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Old 6th January 2019, 12:20 PM   #15
FauxFrench is offline FauxFrench  France
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Originally Posted by adason View Post
Would this ripple filter work?
Yes, that ripple filter would work. The current sharing of the parallel transistors should be improved with emitter resistors and the ripple tolerance is in the order of some 600mVpp only. It is a low power supply as each transistor can handle a maximum of 150mA.
The circuit needs modification for higher power.

NB: Evidently, the filter is not without a voltage drop (and power loss). 24V in will leave some 23.2V out.

Last edited by FauxFrench; 6th January 2019 at 12:23 PM.
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Old 9th October 2019, 05:53 PM   #16
Bigun is offline Bigun  Canada
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SMPS for Hi-Fi?
Originally Posted by Eva View Post
Using bipolar transistors or IGBTs causes a dramatic reduction of ringing since they show capacitances an order of magnitude smaller than MOSFETs and have inherently limited switching rise and fall speeds as opposed to MOSFETs, reducing dI/dt and dV/dt
Hi Eva,

Is this still true of current production IGBT's and MOSFETs ?
"The test of the machine is the satisfaction it gives you. There isn't any other test. If the machine produces tranquility it's right. If it disturbs you it's wrong until either the machine or your mind is changed." Robert M Pirsig.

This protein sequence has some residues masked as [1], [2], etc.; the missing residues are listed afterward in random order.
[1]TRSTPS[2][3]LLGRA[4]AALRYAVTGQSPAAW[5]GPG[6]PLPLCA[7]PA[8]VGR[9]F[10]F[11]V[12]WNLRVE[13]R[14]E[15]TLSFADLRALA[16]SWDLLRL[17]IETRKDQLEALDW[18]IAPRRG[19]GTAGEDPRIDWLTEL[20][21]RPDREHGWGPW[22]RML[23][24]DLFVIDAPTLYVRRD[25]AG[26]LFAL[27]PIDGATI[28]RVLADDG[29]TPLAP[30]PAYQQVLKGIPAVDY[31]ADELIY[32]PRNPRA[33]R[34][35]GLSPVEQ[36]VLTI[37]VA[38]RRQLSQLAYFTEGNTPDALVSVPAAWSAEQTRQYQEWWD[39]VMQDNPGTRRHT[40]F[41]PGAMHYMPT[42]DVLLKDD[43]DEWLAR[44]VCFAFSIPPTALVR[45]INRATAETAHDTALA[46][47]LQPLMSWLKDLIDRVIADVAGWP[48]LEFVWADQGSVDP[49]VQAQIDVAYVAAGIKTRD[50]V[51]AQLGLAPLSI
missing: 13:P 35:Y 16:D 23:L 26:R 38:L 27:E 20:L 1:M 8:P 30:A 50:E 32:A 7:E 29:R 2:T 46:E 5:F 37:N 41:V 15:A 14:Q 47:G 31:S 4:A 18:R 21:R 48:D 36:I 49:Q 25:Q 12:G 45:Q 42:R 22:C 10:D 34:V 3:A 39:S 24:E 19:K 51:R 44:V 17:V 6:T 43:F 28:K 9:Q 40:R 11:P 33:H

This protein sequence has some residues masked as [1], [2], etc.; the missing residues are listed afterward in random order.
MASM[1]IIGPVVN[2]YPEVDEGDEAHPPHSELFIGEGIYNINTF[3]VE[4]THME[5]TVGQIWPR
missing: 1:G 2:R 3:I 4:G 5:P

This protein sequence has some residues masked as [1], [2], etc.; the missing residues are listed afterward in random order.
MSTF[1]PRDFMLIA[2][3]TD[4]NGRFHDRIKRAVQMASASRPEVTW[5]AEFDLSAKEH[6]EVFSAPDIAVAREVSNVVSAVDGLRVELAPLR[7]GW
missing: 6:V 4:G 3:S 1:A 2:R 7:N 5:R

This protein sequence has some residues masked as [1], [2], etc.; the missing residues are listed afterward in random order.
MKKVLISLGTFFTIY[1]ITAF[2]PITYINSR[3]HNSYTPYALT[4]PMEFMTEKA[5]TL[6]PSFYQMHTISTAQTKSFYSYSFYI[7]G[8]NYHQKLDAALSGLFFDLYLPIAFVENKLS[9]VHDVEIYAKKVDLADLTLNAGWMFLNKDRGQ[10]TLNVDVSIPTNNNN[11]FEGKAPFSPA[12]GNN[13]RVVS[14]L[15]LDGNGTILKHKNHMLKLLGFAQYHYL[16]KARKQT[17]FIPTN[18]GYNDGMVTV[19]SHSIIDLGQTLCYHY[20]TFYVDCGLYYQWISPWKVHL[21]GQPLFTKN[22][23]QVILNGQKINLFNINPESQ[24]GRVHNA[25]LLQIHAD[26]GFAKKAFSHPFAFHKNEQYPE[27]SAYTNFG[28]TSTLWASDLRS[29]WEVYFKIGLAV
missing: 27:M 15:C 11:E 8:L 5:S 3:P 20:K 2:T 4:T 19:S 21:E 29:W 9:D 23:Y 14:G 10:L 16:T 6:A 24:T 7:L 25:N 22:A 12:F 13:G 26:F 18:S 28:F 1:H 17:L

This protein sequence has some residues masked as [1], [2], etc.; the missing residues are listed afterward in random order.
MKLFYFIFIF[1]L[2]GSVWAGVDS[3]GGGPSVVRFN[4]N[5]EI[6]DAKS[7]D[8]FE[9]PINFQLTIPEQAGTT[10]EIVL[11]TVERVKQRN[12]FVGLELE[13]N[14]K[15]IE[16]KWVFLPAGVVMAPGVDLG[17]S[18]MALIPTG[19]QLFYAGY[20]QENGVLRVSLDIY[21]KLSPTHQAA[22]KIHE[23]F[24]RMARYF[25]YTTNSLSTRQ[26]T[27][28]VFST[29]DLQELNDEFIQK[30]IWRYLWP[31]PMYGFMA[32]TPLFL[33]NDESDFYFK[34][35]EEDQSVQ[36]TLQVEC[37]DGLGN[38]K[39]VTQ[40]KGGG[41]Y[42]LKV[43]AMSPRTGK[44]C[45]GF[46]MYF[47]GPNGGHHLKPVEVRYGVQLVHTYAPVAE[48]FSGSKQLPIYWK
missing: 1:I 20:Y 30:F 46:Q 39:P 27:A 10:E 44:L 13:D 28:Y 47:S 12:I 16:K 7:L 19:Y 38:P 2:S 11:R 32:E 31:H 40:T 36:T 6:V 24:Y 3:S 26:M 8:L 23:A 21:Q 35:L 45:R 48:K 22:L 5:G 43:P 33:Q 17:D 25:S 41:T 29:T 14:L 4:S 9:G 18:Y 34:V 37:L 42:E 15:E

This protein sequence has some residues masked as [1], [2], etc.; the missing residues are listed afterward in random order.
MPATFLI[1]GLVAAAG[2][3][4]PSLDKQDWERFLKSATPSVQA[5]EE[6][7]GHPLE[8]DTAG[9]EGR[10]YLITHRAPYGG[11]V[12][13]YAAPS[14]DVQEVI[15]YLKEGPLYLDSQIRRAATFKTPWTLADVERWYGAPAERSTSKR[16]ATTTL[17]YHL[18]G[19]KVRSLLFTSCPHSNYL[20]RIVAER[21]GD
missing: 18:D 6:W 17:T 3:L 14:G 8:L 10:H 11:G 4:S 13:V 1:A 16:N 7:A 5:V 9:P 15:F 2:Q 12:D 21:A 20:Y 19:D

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Old 9th October 2019, 07:19 PM   #17
jan.didden is offline jan.didden  Europe
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Have you guys seen this:

Audio SMPS units for sale

Cable: a potential source of trouble interconnecting two other potential sources of trouble - Erik Margan
Linear Audio pubs and articles . The SilentSwitcher now at diyaudio store SilentSwitcher. Keeping in touch with SY.

Last edited by jan.didden; 9th October 2019 at 07:40 PM.
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Old 9th October 2019, 10:51 PM   #18
Eva is offline Eva  Spain
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Originally Posted by mige0 View Post
Any advice as to how measure / verify such increased ringing?
Approach #1 is network analysis.

Low cost network analysis may be achieved with prototype geometrically representative of final design, square wave generator of suitable rise time, square wave injection through suitable impedance [such as to make injection inductance negligible], and voltage waveform analysis through oscilloscope of suitable bandwidth and resolution as to overcome attenuation due to injection impedance. If square wave with rise times exceeding speed required by source and load looks smooth, filter is good.

High cost network analysis involves equipment specifically designed for doing so. Often five digit price.

Approach #2 is network heuristics.

Each component package has characteristic inductance. PCB traces, wires or any conductor geometry has characteristic inductance and capacitance. Each capacitor type and size has characteristic ESR to capacitance / size ratio. This data can be derived from approach #1 applied to a representative set of components and annotated in proper Engineering Notes, allowing to make an accurate first guess for new designs or modifications. There is a wide selection of software to simulate RLC networks. From latest LTSpice to old Electronics Workbench.

Initial rule of thumb, which can and should be verified by every experimenter independently, is that 1nH/mm is an accurate first guess for component lead inductance and PCB track or wire inductance (no ground plane or shield). This figure can improve to 1nH per few cm with close ground plane as in 4+ layer PCB.
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Last edited by Eva; 9th October 2019 at 10:57 PM.